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Written by Bruce and Sophia Campbell
“The greatest gift we can give to anyone is to listen really deeply to what they have to say.” – Marshall Rosenberg
In an earlier Independent article, we pointed out that most people aren’t very good listeners. Their internal need state compels them to interrupt, defend, give advice or tell stories of their own rather than really hear what the other person is saying.
For Sophia and me, the whole point of communication is to create deeper, more intimate and empathic connections with ourselves and others. And it is very difficult to achieve these closer connections when our automatic mode of response to others is intended either to protect our own ego, in which case we interrupt and defend, or to be helpful, in which case we offer advice or try to fix the problem. These kinds of responses are so ineffective in creating deeper connections that we call them “empathy killers.” When you use them, the other person is likely to sense criticism or judgment and withdraw emotionally.
We would suggest the following steps to create intimate, empathic relationships.
Step One: Identify your intention in listening to the other person
Make your intention truly to hear what the other person has to say. Focus your energy entirely on the other person. Set aside any agenda of your own.
Step Two: Listen without saying anything.
Let the other person talk. Make eye contact. Lean forward in your chair. Send the nonverbal message that “Yes, I am listening and I am sincerely interested in what you have to say.” And remain completely silent. The other person will let you know when he or she is finished, often by looking up or by sighing.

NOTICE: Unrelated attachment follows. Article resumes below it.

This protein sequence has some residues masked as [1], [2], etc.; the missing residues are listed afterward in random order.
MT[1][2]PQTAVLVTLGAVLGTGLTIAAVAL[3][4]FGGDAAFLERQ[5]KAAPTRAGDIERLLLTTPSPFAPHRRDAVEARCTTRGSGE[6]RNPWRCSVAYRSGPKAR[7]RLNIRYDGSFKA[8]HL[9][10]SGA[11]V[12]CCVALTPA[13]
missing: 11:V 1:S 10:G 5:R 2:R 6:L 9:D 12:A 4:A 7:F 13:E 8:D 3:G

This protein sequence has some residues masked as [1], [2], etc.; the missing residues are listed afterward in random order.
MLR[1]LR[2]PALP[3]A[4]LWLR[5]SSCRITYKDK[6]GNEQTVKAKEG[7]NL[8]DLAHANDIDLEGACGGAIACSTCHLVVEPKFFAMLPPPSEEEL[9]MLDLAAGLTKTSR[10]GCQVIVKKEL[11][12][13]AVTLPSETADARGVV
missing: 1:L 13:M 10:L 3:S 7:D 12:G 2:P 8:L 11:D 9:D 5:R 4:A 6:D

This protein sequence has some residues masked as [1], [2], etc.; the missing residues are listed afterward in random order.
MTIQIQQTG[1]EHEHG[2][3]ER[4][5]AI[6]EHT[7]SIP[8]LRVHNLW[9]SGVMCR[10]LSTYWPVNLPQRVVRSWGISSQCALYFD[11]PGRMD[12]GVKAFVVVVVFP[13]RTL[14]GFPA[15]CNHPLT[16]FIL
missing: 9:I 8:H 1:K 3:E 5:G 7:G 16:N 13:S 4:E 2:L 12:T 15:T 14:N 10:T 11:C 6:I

Step 3: Listen and respond with non-committal sounds or words.
Once you have mastered the art of saying nothing, try to convey your connection with the other person by making noncommittal sounds like “Hm,” “Ah” or “Oh,” expressed in an empathic way at appropriate moments.
Step 4: Listen and respond by reflecting back what the other person has said
This is really useful, because if you know that you to have to reflect back what the other person has just said, it makes you concentrate. The key here is to say back, or paraphrase, ONLY what the other person said, without any additions, comments or judgments. When you think you have completed the reflection, ask, “Did I mention everything that was important to you?”
Step 5: Listen and respond by guessing the other person’s feelings
The next step is to listen for the feelings that the other person might be expressing. Feelings can be conveyed by words alone but are more often accompanied by voice intensity or by body language. When you think the time is right, make guesses about these feelings. Be careful not to tell the other person what he or she is feeling – that is another empathy killer. And remember that it is not about you; it doesn’t matter whether your guesses are correct. If you connect with empathy, the other person will tell you what his or her feelings are once you bring up the subject.
Step 6: Listen and respond by guessing the other person’s needs
This is the most advanced step and requires that you have the ability to go beyond the feelings expressed by the other person to identify the needs that produce those feelings. For example, if the person expresses the feeling of anger, you might guess there is a need for safety underlying it. Again, be sure to guess rather than inform.
If you are able to use these steps as you listen to others, you will be amply rewarded. And be kind to yourself. These skills take time to master.
Bruce and Sophia Campbell are both Certified Trainer Candidates in non-violent communication. They teach NVC through the Institute for Continued Learning, a branch of Community Education at DSU. Bruce Campbell can be reached at [email protected]
This article was provided by the World Peace Gardens nonprofit foundation, which holds nonsectarian gatherings every Sunday to promote world peace and sustainable living. Gatherings are at 11:30 a.m. at Green Valley Spa, 1871 W. Canyon View Drive, St. George. Admission is free. For more information, visit www.WorldPeaceGardens.org or call (435) 703-0077.